For its 15th installment, Chicago's World Music Festival has recovered from its nadir last year—a hastily assembled and underwhelming lineup that was just one by-product of a clumsy administrative overhaul that left the city's Department of Cultural Affairs and Special Events basically rudderless at the start of 2012. . . .Chicago Reader
Rudderless, since 1999 you mean. The World (Third, n'cest pas) was the handiwork of Lois Weisberg - the octogenarian Highland Park Luck Strike Gal and Culture Vulture who traded in her Cows on Parade for a full out assault on fun. Lois had the late Maggie Daley bully her husband into giving Chicago Special Events to Lois and her surrogates. Chicago was directed to accept Nigerian Thumb Piano cacophonies over Tom Jones with the Mambo Express. Lois immediately slit the throat of Celtic Fest, Country Music Fest and other activities that people actually enjoyed and attracted revenue to the City coffers.
Ethnic music is wonderful. The music inspires community dance to the polka, Polanez, Céilidh, or blue grass clog and full throat-ed vocal jump-in - VOooooooLare! OhOH!
But is not what culture vultures impose. This is a PC static music festival and as fun as a lecture on Quantum Mechanics, or most programming on WTTW.
The World Music Festival is the entertainment equivalent of post- Hydro-Colonic pucker contests. I love music and in my opinion the Third World is as sophisticated musically as a drunken rodeo clown offering a nice little Chorégraphe russe. Hey, but that's just me. I do get bugged being lectured by tweedy geeks and Euro-trash posers concerning the canons of taste; especially, when such toe tappers as LapLander Goat Bladder Balladiers make the Lakefront sound like a Congress of Vegans following an all you can eat Kimchi Buffet. Oddly, the World Music Festival features musicians who might be considered sing-along pals of Al Qaeda.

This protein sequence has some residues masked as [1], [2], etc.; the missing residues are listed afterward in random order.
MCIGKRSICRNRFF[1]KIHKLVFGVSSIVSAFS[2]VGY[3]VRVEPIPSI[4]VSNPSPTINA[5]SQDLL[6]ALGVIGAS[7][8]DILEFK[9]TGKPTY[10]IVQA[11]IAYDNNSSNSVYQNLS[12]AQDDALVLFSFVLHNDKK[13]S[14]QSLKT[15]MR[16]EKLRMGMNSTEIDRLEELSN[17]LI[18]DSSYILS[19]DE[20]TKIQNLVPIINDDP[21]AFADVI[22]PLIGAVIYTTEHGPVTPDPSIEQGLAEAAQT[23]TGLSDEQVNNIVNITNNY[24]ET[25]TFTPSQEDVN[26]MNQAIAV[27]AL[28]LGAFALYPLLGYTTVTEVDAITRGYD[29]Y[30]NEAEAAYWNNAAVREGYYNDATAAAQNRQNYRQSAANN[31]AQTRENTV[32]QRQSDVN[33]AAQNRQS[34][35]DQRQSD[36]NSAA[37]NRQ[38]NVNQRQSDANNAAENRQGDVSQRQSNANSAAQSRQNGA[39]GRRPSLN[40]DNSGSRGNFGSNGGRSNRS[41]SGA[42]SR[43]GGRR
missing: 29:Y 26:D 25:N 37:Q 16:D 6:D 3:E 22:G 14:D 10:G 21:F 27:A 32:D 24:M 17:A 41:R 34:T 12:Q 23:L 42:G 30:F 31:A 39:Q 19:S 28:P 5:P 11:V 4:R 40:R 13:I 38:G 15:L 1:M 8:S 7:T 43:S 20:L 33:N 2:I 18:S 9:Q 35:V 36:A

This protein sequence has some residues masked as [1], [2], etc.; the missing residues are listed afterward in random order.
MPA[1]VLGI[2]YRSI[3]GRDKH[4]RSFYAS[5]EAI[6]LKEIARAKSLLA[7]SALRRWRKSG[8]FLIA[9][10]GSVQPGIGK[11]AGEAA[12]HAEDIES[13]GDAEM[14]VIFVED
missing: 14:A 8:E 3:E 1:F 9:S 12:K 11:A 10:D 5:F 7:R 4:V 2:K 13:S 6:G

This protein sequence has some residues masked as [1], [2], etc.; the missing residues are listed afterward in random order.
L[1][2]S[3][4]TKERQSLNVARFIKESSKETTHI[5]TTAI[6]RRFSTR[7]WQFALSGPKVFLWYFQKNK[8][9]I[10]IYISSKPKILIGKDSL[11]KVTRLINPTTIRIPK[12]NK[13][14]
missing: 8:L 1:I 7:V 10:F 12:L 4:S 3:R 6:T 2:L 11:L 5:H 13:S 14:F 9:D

Here's some of Headliners
QAWAL NAJMUDDIN SAIFUDDIN & BROTHERS It's been more than a decade since the World Music Festival booked a qawwali group—not that surprising, considering the crippling tensions between the U.S. and Pakistan, where qawwali arose and maintains a dominant cultural position. So it's encouraging to see Qawal Najmuddin Saifuddin bringing this form of Sufi devotional music to Chicago. This group of powerfully voiced brothers from Karachi—Ehtishamuddin Hussain, Zafeeruddin Ahmed, Muhammad Najmuddin, and Saifuddin Mehmood—claim to be blood relations of 13th-century poet and composer Amir Khusrau, widely . . . yadda, yadda, yadda and praise be the Prophet's sphincter.
DEBASHISH BHATTACHARYA Debashish Bhattacharya isn't the first to develop a slide-guitar practice within the Indian classical tradition—that distinction belongs to his principal mentor, the great Brij Bhushan Kabra Boy Howdy!!!!! Could Spade Cooley *have used this Buckaroo's twang.
KARDEMIMMIT The four young Finnish women in this terrific combo write their own songs, played largely on the kantele (a native zitherlike instrument, here in 15- and 38-string versions), and their inviting, accessible arrangements ring with sweet, precise vocal harmonies. Imagine sitting through a marathon showing of The Third Man Anyway, one could get glimpse at some Finn Shins.
Consider the source; please do. I missed the whimsy of Cows on Parade. Enduring a-tonal clangs, whizzing and buzzing for forty minutes, or minutes and being expected to search my soul for the darker societal sins while clapping with gusto is not my plate of wholesome offal.
Were the enchanting and available Star of Chicago (the movie), Ms. Catherine Zeta-Jones to offer her alabaster Welsh arm to accompany a night of World Music Festival, I'd demure. Unless, of course, the evening entertainment included Terry McEldowney and Volga Boatmen, or Johnny and the Fat Boys of Polka Nirvanah.